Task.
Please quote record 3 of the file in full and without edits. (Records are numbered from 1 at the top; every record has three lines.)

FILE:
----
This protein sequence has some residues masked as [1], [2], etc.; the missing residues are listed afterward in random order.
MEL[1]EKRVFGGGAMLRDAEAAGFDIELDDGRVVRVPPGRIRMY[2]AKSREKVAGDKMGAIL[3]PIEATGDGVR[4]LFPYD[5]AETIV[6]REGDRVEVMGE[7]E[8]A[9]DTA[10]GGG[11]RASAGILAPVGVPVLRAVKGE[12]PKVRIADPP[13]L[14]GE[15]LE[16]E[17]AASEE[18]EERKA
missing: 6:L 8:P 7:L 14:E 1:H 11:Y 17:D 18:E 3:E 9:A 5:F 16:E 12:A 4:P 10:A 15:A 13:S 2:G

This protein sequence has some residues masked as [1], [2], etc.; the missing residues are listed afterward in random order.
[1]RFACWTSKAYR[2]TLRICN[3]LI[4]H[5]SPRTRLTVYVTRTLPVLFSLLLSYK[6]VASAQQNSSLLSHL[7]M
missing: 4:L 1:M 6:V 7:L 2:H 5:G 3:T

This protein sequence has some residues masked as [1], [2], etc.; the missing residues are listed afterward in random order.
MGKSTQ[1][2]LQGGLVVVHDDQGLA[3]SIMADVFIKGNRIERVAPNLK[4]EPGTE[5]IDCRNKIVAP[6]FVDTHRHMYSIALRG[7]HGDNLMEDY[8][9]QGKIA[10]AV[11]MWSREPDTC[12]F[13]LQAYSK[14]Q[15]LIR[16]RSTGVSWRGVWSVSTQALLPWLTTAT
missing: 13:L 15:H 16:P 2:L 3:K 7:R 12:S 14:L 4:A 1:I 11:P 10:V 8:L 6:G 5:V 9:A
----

This protein sequence has some residues masked as [1], [2], etc.; the missing residues are listed afterward in random order.
MGKSTQ[1][2]LQGGLVVVHDDQGLA[3]SIMADVFIKGNRIERVAPNLK[4]EPGTE[5]IDCRNKIVAP[6]FVDTHRHMYSIALRG[7]HGDNLMEDY[8][9]QGKIA[10]AV[11]MWSREPDTC[12]F[13]LQAYSK[14]Q[15]LIR[16]RSTGVSWRGVWSVSTQALLPWLTTAT
missing: 13:L 15:H 16:P 2:L 3:K 7:R 12:S 14:L 4:A 1:I 11:P 10:V 8:L 6:G 5:V 9:A